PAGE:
- There are no lifeguards. Swim at your own risk!
- Don’t splash around in the tidal pools. We saw a child playing in a nearby pool of water. What looked like fun turned into panicked screams as the child realized something else was in the water. I’m unsure what it was, but the parents quickly pulled their kid out of the tidal pool!
- It’s okay to bring a beach umbrella, but make sure it is weighted down since it can be a bit windy.
- It is perfectly fine to collect seashells that are uninhabited. So, don’t hesitate to pick them up whenever you find them on the beach!
6) Participate in a Guided Walking Tour on the Island
Starting September 2022, visitors can take an approximate one-mile walking tour around the Dungeness Ruins historic area, with several shaded rest stops available.
This tour, known as the Cumberland Island Walking Tour: Haunting Ruins and Wild Horses, gives you a good overview of the people who inhabited this island for the last 500 years while viewing the oldest buildings on the island. You’ll see the ruins, the servants’ quarters, the Tabby House, and one of the few cemeteries on the island.
Find additional booking information and available tour times here.
There is also a free ranger-led walking tour called the Footstep Tour, which is offered daily at 10am and begins at the Dungeness Dock. The ranger will take you around the Dungeness Historic area, lasting 30 to 45 minutes.
If you don’t want to take a guided tour, a self-guided option is available. You can use the NPS app to access a cell phone audio tour to guide you around the historic area. Although we have yet to try it ourselves, this tour will take you around the historic area.
View other available walking tours here, including tours on various topics such as life on the dunes and beach area.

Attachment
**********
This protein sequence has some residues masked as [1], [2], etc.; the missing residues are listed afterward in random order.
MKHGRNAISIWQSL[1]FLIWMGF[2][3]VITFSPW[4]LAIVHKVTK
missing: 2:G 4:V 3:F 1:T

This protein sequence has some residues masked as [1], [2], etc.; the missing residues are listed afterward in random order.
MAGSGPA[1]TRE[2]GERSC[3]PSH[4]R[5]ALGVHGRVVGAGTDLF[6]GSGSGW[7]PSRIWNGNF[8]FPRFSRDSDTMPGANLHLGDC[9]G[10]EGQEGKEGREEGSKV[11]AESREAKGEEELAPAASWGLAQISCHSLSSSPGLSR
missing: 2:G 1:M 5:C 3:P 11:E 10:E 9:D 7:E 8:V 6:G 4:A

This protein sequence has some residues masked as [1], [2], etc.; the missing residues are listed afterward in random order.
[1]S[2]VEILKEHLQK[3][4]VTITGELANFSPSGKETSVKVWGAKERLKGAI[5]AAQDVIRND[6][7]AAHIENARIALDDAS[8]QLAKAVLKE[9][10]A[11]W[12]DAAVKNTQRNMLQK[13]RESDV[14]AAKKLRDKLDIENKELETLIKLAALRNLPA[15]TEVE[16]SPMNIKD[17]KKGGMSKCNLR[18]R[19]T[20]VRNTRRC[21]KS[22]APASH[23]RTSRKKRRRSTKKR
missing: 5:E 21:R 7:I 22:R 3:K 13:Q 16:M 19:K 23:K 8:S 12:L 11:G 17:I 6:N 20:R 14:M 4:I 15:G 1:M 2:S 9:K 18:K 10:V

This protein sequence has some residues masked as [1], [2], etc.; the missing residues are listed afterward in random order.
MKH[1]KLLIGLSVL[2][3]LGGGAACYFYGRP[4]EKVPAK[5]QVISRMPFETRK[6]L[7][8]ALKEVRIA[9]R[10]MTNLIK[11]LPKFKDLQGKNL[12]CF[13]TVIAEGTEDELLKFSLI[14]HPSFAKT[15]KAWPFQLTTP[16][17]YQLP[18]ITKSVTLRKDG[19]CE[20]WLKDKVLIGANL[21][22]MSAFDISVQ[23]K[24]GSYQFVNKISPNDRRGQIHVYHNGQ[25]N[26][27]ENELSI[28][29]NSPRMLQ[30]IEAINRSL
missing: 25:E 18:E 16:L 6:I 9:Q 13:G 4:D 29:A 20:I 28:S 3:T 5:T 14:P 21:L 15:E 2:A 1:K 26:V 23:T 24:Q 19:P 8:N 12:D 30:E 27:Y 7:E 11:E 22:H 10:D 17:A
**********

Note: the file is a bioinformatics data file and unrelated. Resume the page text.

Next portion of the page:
What If You Want to Stay Overnight?
During your pre-trip planning for your day trip to Cumberland Island, you might decide to extend your visit by staying overnight to explore more.
Your two options for an overnight stay at Cumberland Island are camping or staying at the luxurious Greyfield Inn. Although I would love to stay at the inn in the future, it is quite expensive, costing over $800 per night with a two-night minimum stay (three-night minimum during holidays). Therefore, to save money, we camped on Cumberland Island.
But if you want to splurge, it might be worth it since they cook your meals, give you tours, and provide bikes. Plus, you’ll have access to a private beach, which you’ll share with only a few other guests. To learn more about the Greyfield Inn, check out their website here.
If you decide to camp like us, Sea Camp Campground is the most popular option as it is closest to the dock and provides basic amenities: water, bathrooms, cold showers, and food lockers to store food. Despite the amenities, it is still pretty primitive compared to other National Park Service campgrounds.
There are additional camping sites available at Cumberland Island, but it is important to note that you will need to walk to these sites along with your camping gear. One such site is the Stafford Campground, 3.5 miles from the Sea Camp Dock. You cannot use a cart to carry your gear to this location, so everything must be carried! However, like the Sea Camp Campground, you will find cold showers, food lockers, and a bathroom at the Stafford Campground.
If you really want to test your camping skills, you can pitch a tent at the three wilderness sites: Yankee Paradise, Brickhill Bluff, and Hickory Hill. There are zero amenities at these wilderness sites.
So, Is A Day Trip to Cumberland Island Worth It?
Absolutely! However, the duration of your stay largely depends on your interests and what you wish to experience during your visit. If your main objective is to see the wild horses and the Dungeness Ruins, then a single day will suffice.
But if you’re like me and enjoy spending time on the beach reading a book or savoring a cup of warm coffee over a campground fire, then you may want to stay a few days more to explore the natural beauty of Cumberland Island.
Did this guide answer all your questions about a day trip to the Cumberland Island National Seashore? Please share your thoughts and comments below!